The warmer weather offers fraudsters new opportunities to get people to part with their money or personal information.

Just because it’s summer doesn’t mean scammers are taking a break. In fact, there are several cons that surface during the warmer months. Here are five scams that are common in the summer and steps you can take to avoid them.

Disaster-relief scams. If the hurricane that’s headed toward the North Carolina coast — Hurricane Arthur — does hit land and cause destruction, there’s a good chance con artists will use it as an opportunity to take advantage of people. A variety of scams pop up after most major disasters, says Adam Levin, founder of Identity Theft 911 and Credit.com. For example, after Superstorm Sandy hit the East Coast in 2012, fraudulent charities and relief efforts surfaced along with several other cons aimed at taking advantage of disaster victims. If this summer’s storm season does result in disasters, don’t give to charities that spring up to deal with them. Instead, check CharityNavigator.org for a list of legitimate organizations that have experience providing disaster relief.

Travel scams. There are several travel-related scams, but two of the most common are free cruise and vacation rental scams, says Eva Velasquez, president and CEO of Identity Theft Resource Center. Victims of the cruise scam typically are contacted by phone, e-mail or text message and offered a free cruise that actually isn’t free. People have to pay a variety of fees to book the cruise and, in the process, have to give up a lot of personal information — which is then sold, Velasquez says. If you want to take a cruise, skip the free offers and, instead, follow these five steps to get a cruise deal.

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With rental scams, con artists list properties that they don’t own on Craigslist or other sites that don’t vet posts. Then they take people’s money and leave them without a place to stay, Velasquez says. If the person listing a vacation rental will only communicate by e-mail, won’t show you the property in advance or asks you to wire money, she says it’s likely a scam. For tips on renting an apartment, condo or house when you travel, see How to Save Money on Vacation Rental Properties. For more information on avoiding travel scams, see How to Avoid Getting Ripped Off While Traveling.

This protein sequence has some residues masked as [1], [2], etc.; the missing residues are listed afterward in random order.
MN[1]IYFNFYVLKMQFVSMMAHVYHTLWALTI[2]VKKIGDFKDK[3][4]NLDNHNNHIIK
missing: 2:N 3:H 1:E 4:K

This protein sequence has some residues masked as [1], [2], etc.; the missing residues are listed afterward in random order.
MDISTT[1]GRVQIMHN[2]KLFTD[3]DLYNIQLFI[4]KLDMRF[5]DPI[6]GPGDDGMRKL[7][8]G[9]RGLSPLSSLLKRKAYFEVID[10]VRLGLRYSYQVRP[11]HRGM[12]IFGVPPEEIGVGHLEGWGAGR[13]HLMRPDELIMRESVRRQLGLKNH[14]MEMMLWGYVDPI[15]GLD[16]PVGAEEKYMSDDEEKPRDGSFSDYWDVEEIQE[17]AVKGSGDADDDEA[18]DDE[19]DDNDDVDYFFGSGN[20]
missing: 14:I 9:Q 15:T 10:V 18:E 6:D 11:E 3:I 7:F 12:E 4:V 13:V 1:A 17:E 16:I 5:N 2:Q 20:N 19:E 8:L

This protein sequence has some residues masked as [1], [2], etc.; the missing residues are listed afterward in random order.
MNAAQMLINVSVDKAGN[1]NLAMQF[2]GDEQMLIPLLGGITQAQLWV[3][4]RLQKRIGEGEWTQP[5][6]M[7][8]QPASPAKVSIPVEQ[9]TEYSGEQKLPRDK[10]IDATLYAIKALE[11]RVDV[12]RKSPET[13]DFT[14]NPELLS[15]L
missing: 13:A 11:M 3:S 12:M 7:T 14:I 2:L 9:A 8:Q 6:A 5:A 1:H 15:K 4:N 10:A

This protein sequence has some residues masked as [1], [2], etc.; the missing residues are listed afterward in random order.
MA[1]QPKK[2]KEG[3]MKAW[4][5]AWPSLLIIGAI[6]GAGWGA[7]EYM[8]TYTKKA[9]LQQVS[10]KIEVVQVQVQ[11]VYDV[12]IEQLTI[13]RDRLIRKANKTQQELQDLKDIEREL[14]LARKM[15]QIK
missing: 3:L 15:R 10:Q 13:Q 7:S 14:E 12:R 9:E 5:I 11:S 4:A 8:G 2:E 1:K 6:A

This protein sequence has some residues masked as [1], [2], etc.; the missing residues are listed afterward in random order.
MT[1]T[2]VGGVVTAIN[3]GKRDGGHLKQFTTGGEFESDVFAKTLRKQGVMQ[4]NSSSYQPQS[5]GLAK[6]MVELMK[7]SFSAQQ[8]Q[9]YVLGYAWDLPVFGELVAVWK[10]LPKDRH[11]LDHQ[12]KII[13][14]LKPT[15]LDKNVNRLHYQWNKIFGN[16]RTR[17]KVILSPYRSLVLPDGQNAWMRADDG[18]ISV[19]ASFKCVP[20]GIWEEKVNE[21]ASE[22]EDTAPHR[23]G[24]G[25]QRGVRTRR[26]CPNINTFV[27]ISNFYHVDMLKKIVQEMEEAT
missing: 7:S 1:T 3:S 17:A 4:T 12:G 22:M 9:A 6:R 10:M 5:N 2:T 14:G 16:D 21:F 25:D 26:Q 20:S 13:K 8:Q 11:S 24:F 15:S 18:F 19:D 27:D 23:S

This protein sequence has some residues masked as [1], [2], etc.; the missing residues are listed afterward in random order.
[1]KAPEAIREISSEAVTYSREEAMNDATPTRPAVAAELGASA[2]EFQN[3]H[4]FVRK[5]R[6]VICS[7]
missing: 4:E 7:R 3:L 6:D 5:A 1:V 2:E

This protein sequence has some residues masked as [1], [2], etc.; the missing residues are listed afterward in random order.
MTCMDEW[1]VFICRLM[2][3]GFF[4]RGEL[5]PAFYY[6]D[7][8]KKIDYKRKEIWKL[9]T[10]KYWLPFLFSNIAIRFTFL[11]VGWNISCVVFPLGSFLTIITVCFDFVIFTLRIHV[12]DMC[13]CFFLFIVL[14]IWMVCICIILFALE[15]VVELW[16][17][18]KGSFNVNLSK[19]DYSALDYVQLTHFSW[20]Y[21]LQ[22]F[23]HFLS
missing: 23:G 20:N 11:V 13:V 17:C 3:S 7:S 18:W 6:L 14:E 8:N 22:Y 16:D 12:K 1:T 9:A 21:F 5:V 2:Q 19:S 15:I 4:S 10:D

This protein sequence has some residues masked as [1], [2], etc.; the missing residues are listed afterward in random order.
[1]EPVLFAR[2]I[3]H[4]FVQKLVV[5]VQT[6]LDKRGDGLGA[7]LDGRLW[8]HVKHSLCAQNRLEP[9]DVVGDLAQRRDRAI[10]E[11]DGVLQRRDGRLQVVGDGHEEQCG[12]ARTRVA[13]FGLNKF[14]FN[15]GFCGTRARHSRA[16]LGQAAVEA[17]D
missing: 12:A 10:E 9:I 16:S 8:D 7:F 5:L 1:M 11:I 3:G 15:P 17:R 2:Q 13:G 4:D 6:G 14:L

Home-repair scams. When the weather gets warm, homeowners are more likely to get a knock on the door from someone offering to do repair work at a low price. Usually, they’ll claim that they’ve done paving or roofing for someone else in the neighborhood and have extra materials they’re willing to unload for cheap, Velasquez says. These traveling repairmen typically aren’t licensed and do shoddy work, she says. So when it comes to home improvement, you should always pick the contractor — don’t let them pick you. For more information, seeHome Remodeling Done Right.

Ticket scams. Scammers know how pricey tickets to concerts, sporting events and festivals can be, so they try to take advantage of people looking for deals. In particular, they often offer reasonably priced tickets to sold-out events, Velasquez says. They’ll take your cash and leave you empty-handed. To avoid paying for tickets that don’t exist, Levin of Identity Theft 911 says that you always should purchase tickets through the venue or Web site sanctioned to sell tickets — not through an unknown third party. For tips on seeing performances and events at discounted prices, check out How to Save Money on Concerts, Sports and More.

Read more: 5 Summer Scams to Avoid

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